Jordie Bellaire joined us because she and Declan Shalvey visited Portland, and she saw Ben’s art for the first issue and said, “Can I color this? I want to color this, let me color this.” And we did seal the deal over pizza.

And John Roshell’s been designing and lettering books of mine since MARVELS, along with Comicraft honcho Richard Starkings. So I already knew he was up for it, and sure enough, he was.

Those various conversations were spread out over more than a year, so it didn’t happen overnight. But each of them happened fast, once they happened.

When crafting the characters in Tooth & Claw, did you start with the animal species, or did you assign them based on character attributes?

Could be either, or other things. In Goodfoot’s case, I started out with the name, and her personality and species both came from that. But usually, it starts with character. We want a character who’s snooty, or menacing, or whatever, and we decide on an animal to fit. We’re a bunch of typecasters, rotten pigeonholers!

gharta the warthog and sandhorst the owl - different ends of the same spectrum

gharta the warthog and sandhorst the owl - different ends of the same spectrum


But it can go other ways. Gharta came out of character — we wanted someone eccentric and unconventional, and a stumpy warthog among the elegant wizards of the Seventeen Cities seemed to fit that well. But Affa, Gharta’s aide and lover, started out as a sketch Ben did of a giraffe woman that I thought was great, so I wrote her into the story as Gharta’s aide, partly because the sketch looked great, partly because the two of them would look great, one of them stubby and the other so tall.

We’ll get characters wherever we can. One who’ll show up eventually came out of a dumb joke I told to make my daughter laugh, and then I thought, “Hey, that’s good, I’m using that.”

Whatever works.

With a story like this, how much further ahead do you plot? Is this a finite tale, with planned arcs along the way, or are you letting the story evolve as you craft? 

Yes.

Let me put it this way. We know how it ends. We know various mileposts we have to get to along the way. But how we get from milepost to milepost, that’s flexible, and we can wander and explore and find new things. So we have a plan, but there’s plenty of room to flesh out that plan with new ideas, as they occur to us.

So it’s a finite tale with lots of evolution along the way.

It's really neat to hear you talk about the pre-production stage of making a comic, and even more so when you talk about publishers like Image setting up a strong creator-owned structure. Have you ever considered going a step further and using crowdfunding to put a book or project out?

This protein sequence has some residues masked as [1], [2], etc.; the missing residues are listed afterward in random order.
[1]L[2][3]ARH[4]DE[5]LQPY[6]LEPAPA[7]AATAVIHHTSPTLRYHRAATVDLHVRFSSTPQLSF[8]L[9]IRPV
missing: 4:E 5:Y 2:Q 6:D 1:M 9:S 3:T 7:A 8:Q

I’ve thought about it, but there are two stumbling blocks for me. The first is that I don’t—so far—have any projects I want to do that I’d need to crowdfund. I’m fine funding them in more traditional ways. And second, my big problem these days is time and energy. I’ve got a million things I want to do, and not enough hours in the day or health in the body to do them. So while I admire the people who’ve done great crowdfunded books, and think it’s an exciting and cool new approach, it’s also a lot of work, and the last thing I need to add to my schedule is more work that isn’t about creating stories.

I have plenty of urge to get more and more control over what I do, but I don’t have any urge to be a publisher. I’d much rather work with publishers who can make what I want to do happen without me having to do it myself.

That said, if I ever run into a book I desperately want to do that would have to be crowdfunded to happen, I’d certainly consider it. I like the idea of it…I just don’t have the time or the need, right now.

You've seen comics you've worked on, like Avengers and Heroes for Hire, make the transition to film and TV (or on the way to, considering the cases of Luke Cage and Iron Fist). Will Astro City be headed in that direction at any point? The rich history you've built and the stable of characters you've cultivated would seem to make a really great drama. 

For as long as the book has existed, there’s been interest from TV and film people in the rights, and that’s only increased in recent years, as superheroes have become bigger and cooler and more popular. So it’s certainly possible, and I think nifty things could be done, going down that road. As to whether it’ll ever happen, that’s something I can’t fully predict, because most TV or film projects that get launched don’t actually make it to the big or small screen.